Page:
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Voodoo Glow Skulls - Break The Spell (Cover Artwork)

Voodoo Glow Skulls

Voodoo Glow Skulls: Break The SpellBreak The Spell (2012)
Smelvis

Reviewer Rating: 2
User Rating:


Contributed by: SloaneDaleySloaneDaley
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Voodoo Glow Skulls are one of the most enduring bands of the third wave ska movement, they have spent time on two of the largest independent labels around and even have found themselves as part of punk rock mythology. Break The Spell is their ninth new LP and their first for the small indie Smelvis .
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Voodoo Glow Skulls are one of the most enduring bands of the third wave ska movement, they have spent time on two of the largest independent labels around and even have found themselves as part of punk rock mythology. Break The Spell is their ninth new LP and their first for the small indie Smelvis Records. Honestly, there isn't much new here if you are already familiar with the band; Break The Spell is a consistent blend of punk, ska, Latin influence and hardcore.

The biggest thing holding back Break The Spell is that the album mix tends to push vocalist Frank Casillas to the forefront. Frank's vocals are competent enough when he is working with a hardcore shout like "Police Knocking On My Door" or the verses on "Creep Tonight" but when melody gets involved things are a little flat. The fast paced "Haunt You" is a great example. It is a poppy number somewhat resembling some of Rancid's mid-'90s output but Casillas' performance is somehow even more ho-hum than Tim Armstrong's. The "na-na na-na-na-na na-na-na-na-na-na" would likely be annoying under anyone's pipes but here it sounds like an annoying child's taunt; I think there is a difference between taunting and haunting but that's just me. On another record these shortcomings might not be as big of an issue but since the production highlights them, they become extremely obvious.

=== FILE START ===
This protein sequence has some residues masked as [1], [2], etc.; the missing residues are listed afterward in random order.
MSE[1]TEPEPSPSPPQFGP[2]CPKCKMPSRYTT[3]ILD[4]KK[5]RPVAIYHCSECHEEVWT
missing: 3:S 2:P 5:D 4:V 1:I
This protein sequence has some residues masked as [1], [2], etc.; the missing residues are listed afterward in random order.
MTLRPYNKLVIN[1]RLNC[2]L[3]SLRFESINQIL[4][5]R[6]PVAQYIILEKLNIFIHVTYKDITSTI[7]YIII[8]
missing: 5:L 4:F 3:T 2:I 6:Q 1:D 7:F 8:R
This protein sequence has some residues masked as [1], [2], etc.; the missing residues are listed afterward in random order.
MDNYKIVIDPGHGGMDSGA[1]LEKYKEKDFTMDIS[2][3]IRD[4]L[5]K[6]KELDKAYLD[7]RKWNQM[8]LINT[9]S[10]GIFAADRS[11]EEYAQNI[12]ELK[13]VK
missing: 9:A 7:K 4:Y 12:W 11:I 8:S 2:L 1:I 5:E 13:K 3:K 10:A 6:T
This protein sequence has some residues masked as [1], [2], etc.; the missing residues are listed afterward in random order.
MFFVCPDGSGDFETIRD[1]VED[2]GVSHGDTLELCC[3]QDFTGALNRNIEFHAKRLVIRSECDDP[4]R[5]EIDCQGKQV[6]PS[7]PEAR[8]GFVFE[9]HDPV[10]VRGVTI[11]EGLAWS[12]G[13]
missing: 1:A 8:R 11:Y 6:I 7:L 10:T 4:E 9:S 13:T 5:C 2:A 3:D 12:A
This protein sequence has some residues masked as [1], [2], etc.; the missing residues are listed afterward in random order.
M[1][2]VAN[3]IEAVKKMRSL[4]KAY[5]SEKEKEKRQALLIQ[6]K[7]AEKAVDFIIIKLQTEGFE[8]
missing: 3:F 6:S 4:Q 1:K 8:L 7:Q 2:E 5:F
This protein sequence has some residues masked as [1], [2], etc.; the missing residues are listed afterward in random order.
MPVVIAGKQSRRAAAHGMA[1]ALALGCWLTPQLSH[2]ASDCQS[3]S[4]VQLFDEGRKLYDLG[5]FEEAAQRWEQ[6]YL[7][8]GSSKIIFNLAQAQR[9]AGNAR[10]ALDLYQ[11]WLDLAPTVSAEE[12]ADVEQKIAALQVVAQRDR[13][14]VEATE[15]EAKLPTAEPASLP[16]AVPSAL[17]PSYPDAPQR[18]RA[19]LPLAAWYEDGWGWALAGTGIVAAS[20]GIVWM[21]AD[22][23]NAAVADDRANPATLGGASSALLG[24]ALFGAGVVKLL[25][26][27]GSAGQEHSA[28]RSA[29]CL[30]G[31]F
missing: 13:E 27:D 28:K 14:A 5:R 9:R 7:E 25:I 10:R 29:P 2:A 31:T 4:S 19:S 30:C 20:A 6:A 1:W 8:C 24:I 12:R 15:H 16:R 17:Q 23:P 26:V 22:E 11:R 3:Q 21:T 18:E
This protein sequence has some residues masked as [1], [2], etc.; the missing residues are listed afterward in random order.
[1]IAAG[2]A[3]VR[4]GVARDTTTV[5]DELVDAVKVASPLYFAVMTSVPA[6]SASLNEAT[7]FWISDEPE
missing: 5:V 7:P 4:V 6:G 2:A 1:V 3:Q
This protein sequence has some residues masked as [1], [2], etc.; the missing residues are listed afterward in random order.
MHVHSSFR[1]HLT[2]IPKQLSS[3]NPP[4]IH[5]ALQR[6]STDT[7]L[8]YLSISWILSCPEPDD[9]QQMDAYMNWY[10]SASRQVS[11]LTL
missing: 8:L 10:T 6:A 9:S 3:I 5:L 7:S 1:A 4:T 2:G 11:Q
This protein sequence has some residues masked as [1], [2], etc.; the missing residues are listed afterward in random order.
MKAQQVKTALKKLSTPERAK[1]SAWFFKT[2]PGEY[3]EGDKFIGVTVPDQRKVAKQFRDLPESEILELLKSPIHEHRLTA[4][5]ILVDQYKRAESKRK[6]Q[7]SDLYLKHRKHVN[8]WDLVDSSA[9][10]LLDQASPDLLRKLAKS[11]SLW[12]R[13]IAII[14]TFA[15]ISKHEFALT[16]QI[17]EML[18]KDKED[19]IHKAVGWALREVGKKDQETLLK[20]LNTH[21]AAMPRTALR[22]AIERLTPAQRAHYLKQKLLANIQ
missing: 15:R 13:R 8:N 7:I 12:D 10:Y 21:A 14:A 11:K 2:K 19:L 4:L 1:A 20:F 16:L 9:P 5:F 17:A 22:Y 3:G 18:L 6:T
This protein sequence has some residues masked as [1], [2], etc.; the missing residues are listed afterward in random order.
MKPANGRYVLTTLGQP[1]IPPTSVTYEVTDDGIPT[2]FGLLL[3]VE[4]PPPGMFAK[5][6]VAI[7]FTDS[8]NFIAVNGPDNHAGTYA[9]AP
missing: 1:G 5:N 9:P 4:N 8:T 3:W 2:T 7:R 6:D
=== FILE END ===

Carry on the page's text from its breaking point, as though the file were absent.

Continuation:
There is something to be said for covering a wide range of lyrical perspectives and themes throughout a record to match musical diversity but a lot of it seems forced on Break the Spell. "Police Knocking On My Door" is an appropriately frantic third wave ska song narrating a fugitive's journey. The problem is that the lyrics retain the same first person perspective with such a literal style that it becomes monotonous and little in the way of sudden mood changes, humor or literary nuance that a good story can use to avoid that. A moment that gets your heart racing like a police chase seems like it would be a tad more confusing and exciting. Perhaps a few more musical twists and turns would aid it but "Police Knocking At My Door" is pretty much locked in the same mode throughout. "Bro Truck" deals with, well, bros. I find it hilarious that fashion elements like generic tattoos and flat-brim hats which get disparaged here are things that seem to typify style quite common at a 21st century ska show. Maybe VGS are trying to intentionally antagonize a portion of their potential fanbase? I think it just comes off as obnoxious. Even when the band takes a more serious approach on "Dead Soldiers," it is comes of as less than serious because while there is still war going on, there isn't any personal perspective or new observations about the effects of war brought up. There doesn't need to be anything contrived or pretentious to make the song feel less stale but as it stands, "Dead Soldiers" sounds like a song that might be relevant six or seven years ago.